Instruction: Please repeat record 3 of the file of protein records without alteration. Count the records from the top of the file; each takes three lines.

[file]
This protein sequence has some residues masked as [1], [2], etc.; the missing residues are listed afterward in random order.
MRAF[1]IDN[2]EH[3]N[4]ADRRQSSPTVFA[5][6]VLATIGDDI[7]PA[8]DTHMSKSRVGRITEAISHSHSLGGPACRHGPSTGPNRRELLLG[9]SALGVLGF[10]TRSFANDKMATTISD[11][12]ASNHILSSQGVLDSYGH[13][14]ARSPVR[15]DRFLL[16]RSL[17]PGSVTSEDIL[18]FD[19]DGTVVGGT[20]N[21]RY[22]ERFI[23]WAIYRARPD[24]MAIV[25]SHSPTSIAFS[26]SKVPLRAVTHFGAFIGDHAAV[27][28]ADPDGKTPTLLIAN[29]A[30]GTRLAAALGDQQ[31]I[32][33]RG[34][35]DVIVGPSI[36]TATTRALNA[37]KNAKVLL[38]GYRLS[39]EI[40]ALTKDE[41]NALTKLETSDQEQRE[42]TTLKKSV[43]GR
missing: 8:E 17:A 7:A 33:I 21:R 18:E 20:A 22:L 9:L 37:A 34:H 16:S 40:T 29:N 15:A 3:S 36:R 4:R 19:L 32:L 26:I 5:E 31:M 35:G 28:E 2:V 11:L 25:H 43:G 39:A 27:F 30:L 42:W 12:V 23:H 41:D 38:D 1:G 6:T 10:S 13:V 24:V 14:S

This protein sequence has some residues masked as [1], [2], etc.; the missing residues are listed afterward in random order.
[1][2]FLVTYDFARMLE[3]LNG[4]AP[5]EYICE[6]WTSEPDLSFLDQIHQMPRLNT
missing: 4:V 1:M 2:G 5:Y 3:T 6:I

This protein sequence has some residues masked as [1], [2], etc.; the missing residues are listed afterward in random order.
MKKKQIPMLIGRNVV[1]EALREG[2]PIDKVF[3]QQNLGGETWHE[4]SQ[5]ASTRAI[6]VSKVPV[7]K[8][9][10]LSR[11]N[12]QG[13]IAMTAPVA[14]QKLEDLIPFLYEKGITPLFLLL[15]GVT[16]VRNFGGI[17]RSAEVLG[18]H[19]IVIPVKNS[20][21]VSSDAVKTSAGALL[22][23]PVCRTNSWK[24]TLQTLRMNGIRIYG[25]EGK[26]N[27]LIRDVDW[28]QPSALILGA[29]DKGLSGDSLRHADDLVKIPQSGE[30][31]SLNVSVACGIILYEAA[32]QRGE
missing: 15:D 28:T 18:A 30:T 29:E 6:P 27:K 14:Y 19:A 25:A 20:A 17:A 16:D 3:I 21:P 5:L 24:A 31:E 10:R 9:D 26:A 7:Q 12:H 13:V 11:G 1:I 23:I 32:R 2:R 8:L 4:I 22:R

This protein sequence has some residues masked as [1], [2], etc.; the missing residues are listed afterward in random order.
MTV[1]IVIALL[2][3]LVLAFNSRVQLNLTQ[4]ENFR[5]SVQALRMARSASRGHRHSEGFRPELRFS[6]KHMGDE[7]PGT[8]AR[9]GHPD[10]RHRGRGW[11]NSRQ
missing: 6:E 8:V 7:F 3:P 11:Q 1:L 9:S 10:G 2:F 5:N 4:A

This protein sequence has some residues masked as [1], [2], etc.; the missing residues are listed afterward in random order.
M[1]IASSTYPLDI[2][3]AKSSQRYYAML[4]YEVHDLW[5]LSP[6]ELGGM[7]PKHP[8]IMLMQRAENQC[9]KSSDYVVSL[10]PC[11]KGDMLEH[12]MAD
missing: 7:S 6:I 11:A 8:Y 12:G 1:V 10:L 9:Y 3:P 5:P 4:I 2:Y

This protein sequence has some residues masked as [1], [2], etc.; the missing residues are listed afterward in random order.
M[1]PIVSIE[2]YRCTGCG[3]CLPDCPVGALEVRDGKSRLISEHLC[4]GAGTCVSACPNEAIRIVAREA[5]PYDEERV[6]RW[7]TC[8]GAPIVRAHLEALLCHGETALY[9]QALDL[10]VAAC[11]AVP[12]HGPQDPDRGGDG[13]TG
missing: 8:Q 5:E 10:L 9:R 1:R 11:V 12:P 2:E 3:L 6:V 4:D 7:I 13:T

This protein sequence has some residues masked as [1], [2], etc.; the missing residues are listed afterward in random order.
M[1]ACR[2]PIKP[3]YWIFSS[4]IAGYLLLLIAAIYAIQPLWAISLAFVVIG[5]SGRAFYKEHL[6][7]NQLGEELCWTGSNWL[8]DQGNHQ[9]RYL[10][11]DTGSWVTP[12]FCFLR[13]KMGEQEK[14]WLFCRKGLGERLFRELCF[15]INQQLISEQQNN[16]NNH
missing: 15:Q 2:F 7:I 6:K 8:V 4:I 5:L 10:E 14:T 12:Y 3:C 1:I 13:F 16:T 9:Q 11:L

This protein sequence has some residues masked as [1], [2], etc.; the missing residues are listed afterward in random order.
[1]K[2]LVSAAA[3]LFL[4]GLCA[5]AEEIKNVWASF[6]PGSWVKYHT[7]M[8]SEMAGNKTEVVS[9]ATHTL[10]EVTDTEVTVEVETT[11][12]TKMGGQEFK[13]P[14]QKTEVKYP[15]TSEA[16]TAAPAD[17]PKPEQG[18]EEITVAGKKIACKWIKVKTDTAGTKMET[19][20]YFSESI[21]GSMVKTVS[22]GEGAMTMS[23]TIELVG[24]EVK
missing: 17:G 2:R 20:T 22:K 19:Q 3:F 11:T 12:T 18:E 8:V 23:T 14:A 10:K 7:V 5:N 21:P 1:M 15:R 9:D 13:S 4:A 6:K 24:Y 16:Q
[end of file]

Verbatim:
This protein sequence has some residues masked as [1], [2], etc.; the missing residues are listed afterward in random order.
MKKKQIPMLIGRNVV[1]EALREG[2]PIDKVF[3]QQNLGGETWHE[4]SQ[5]ASTRAI[6]VSKVPV[7]K[8][9][10]LSR[11]N[12]QG[13]IAMTAPVA[14]QKLEDLIPFLYEKGITPLFLLL[15]GVT[16]VRNFGGI[17]RSAEVLG[18]H[19]IVIPVKNS[20][21]VSSDAVKTSAGALL[22][23]PVCRTNSWK[24]TLQTLRMNGIRIYG[25]EGK[26]N[27]LIRDVDW[28]QPSALILGA[29]DKGLSGDSLRHADDLVKIPQSGE[30][31]SLNVSVACGIILYEAA[32]QRGE
missing: 15:D 28:T 18:A 30:T 29:E 6:P 27:K 14:Y 19:A 25:A 20:A 17:A 16:D 3:I 21:P 5:L 24:A 31:E 10:R 9:D 26:A 7:Q 12:H 13:V 11:G 1:I 23:I 32:R 2:R 8:L 4:I 22:R